The No Vegetation Challenge has taken a bit of a back seat. While I'm still not buying apples, and we do miss them, and we are learning to live without them... There are some flaws to the No Vegetation Challenge.
First off- how do you make a salad? I like a big bowl of lettuce (ready in June), a nice cuke (which are barely plants in the garden, haven't flowered yet), a nice tomato (got the first two off the greenhouse tomatoes this week) some green pepper (just tiny little peppers on the greenhouse plants right now, lots of flowers) and some celery (which I don't grow). I tried eating just the lettuce for awhile, then broke down and bought some salad fixins.
Second- there was the whole Strawberry Fiasco - which I ended up not buying, but had really planned to, to make jam and freeze, and save us money throughout the year.
Third- Bananas. Bananas are never in season here. But they were shipped worldwide before oil, so I still consider them sustainable. One of the few things you can pick green, allow to ripen on the way, and not end up tasting like sawdust. They are, however, generally very expensive, currently at about 79¢/pound. When I walk through the produce section at the grocery store, I make a bee line for the cheap rack. The wilted, the rotting, the not best looking section, reduced to clear. I buy bananas when I see them. It could be a while before I see them again. Sometimes I get lucky and get a whole case for $5. The kids eat their hearts out, and I freeze lots for banana bread and smoothies.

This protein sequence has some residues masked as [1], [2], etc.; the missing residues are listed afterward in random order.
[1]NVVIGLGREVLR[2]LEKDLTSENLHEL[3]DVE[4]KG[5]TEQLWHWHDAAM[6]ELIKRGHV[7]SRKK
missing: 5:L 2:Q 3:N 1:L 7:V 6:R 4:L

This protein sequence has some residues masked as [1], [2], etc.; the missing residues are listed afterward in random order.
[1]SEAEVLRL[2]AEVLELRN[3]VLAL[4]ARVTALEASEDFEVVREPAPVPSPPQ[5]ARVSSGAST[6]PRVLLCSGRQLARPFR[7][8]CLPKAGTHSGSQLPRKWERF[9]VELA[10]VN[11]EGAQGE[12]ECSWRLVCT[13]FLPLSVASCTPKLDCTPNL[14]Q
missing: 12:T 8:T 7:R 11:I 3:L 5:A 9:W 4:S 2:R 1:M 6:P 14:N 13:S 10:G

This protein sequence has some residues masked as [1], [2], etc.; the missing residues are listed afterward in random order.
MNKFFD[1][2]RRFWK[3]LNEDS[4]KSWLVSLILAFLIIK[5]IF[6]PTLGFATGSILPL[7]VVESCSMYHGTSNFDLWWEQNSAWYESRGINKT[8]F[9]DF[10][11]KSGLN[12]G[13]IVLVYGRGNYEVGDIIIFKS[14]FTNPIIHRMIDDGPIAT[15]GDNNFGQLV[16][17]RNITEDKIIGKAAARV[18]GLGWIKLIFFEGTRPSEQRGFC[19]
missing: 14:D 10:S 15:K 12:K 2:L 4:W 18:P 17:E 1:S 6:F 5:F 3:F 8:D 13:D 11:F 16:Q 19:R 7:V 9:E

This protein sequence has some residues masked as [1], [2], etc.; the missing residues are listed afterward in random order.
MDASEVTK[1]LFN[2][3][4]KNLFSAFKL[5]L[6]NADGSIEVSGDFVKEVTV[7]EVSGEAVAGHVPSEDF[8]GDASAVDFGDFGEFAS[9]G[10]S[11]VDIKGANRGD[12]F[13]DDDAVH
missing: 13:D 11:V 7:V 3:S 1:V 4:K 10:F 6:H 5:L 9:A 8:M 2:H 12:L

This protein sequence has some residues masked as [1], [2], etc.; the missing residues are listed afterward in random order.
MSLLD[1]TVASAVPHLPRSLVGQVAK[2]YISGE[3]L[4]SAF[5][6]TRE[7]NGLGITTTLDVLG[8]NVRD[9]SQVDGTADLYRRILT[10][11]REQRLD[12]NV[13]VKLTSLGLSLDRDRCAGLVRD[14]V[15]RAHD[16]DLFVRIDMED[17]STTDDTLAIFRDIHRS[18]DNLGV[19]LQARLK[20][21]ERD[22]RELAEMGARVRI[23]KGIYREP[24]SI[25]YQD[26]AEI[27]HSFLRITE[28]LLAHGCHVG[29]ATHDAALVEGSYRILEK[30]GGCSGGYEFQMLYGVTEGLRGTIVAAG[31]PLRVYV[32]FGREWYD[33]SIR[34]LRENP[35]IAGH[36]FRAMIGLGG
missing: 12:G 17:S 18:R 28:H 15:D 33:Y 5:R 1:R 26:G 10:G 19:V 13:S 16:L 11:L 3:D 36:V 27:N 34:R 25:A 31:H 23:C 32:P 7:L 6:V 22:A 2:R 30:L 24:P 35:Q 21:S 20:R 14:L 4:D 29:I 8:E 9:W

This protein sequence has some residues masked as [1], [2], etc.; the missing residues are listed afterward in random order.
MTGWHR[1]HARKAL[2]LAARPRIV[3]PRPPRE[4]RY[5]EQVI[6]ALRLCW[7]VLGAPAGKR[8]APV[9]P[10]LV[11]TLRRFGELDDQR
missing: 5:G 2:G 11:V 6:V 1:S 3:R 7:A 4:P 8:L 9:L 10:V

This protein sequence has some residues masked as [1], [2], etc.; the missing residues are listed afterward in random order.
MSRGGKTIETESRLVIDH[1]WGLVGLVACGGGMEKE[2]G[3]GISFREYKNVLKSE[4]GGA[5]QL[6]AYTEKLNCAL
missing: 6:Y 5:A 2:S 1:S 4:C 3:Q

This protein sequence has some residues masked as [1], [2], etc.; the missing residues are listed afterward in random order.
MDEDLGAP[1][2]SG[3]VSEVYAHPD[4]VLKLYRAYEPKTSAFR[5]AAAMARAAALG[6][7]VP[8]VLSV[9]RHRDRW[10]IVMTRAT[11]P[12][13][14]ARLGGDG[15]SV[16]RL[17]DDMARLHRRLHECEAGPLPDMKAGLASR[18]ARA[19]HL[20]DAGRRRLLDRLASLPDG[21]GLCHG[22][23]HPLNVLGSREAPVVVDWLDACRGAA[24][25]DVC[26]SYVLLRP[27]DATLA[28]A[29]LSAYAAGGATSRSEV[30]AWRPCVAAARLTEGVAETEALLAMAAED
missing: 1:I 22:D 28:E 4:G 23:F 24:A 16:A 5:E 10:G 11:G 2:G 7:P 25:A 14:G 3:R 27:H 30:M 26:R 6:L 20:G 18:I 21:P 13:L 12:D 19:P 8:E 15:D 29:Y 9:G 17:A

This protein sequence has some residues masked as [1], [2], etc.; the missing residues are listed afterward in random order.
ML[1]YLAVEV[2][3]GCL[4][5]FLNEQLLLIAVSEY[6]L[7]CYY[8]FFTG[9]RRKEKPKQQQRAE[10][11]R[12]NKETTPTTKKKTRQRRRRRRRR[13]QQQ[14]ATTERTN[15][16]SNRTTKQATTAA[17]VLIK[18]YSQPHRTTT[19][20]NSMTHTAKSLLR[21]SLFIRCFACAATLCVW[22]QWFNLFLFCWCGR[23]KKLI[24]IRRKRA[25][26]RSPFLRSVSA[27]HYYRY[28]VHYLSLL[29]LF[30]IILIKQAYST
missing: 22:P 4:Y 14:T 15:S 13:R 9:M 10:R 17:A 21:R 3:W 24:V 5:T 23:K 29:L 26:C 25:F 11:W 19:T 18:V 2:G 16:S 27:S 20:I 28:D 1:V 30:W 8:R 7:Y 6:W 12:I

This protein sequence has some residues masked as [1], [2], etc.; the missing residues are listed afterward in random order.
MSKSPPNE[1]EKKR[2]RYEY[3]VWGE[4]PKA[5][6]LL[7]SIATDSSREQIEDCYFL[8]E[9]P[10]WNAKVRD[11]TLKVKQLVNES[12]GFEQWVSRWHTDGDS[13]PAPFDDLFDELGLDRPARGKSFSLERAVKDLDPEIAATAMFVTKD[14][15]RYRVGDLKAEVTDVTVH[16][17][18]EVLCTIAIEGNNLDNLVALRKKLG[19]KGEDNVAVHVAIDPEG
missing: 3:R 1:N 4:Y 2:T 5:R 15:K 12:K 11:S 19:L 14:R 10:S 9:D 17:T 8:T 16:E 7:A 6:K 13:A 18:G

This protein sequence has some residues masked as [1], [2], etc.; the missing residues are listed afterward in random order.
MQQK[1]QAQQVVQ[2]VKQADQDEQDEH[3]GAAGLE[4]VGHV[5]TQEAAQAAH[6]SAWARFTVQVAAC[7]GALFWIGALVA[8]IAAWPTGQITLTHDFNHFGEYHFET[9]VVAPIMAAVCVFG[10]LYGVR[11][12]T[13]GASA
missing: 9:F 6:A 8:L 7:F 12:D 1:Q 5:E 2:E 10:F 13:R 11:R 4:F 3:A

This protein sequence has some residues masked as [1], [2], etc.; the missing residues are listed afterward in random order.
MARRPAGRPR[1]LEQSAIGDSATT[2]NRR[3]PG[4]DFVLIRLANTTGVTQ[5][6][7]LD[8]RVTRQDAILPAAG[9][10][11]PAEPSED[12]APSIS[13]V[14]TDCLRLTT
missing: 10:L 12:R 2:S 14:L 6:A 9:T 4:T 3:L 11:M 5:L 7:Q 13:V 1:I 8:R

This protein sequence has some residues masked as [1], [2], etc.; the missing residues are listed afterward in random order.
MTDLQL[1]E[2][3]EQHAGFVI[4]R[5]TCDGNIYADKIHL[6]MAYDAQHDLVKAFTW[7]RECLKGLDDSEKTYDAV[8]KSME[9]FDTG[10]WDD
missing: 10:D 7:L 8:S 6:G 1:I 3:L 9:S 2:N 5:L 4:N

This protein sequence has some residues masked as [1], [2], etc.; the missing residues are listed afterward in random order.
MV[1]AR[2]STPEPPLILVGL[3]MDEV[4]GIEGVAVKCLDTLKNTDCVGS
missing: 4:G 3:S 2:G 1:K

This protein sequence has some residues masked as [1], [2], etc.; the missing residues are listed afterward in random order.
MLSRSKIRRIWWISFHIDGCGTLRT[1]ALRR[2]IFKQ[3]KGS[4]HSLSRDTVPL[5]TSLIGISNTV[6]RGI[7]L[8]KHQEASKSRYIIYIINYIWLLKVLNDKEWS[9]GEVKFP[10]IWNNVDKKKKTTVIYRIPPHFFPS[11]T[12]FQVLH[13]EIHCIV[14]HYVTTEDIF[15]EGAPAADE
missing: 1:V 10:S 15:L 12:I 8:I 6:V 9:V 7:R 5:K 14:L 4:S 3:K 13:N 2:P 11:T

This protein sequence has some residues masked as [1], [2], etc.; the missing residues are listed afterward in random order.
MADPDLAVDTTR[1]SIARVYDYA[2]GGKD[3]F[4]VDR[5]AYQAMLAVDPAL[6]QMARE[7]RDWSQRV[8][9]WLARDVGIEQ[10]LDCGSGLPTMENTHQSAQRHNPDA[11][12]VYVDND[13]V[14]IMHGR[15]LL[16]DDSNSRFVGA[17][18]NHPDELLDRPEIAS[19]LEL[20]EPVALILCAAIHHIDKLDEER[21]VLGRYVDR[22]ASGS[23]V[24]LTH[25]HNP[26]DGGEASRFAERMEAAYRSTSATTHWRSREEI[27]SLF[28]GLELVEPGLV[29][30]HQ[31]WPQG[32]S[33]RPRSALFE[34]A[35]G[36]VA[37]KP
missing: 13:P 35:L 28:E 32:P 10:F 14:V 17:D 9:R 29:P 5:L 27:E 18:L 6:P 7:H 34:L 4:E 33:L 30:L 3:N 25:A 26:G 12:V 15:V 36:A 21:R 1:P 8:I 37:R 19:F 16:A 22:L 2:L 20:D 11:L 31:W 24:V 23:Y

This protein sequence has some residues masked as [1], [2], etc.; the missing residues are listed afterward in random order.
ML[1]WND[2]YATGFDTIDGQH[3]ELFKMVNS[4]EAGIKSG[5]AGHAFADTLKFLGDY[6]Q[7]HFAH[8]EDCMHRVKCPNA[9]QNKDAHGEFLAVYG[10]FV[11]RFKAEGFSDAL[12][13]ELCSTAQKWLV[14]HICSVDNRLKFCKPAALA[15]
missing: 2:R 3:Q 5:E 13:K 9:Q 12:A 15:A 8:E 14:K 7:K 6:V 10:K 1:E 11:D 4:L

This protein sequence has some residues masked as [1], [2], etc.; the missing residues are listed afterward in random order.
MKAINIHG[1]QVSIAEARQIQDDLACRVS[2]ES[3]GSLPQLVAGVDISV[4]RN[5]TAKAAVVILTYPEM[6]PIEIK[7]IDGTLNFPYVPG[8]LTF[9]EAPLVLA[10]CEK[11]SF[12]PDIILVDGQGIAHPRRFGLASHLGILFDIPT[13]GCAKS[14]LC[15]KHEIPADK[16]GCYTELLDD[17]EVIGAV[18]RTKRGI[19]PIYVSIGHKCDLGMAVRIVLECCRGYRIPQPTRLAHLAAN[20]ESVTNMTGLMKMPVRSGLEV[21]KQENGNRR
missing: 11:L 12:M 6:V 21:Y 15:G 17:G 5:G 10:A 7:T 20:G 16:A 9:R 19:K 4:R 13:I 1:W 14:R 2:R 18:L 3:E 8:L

Fourth- Watermelon. I am Canadian. Not to mention, a northerner. I grow watermelon every year, and on a good year I'm lucky to get 4 or 5 baseball sized watermelons. Most years, nothing. What would summer be without a watermelon? And since I started preserving the rind last year, it doubles as winter fruit as well.
Finally- The challenge was supposed to go through the end of October or first snow, whichever came first. But then there is a possibility that I might miss apple season, and why would I do that? It wouldn't make sense to not buy apples when they are in season. So apple shopping I will go.
The challenge has been a good learning experience, and one that I will continue with through the winter. Which is much more logical. Use what we have while it's freshly preserved, and then buy produce once the freezer and cold room are empty.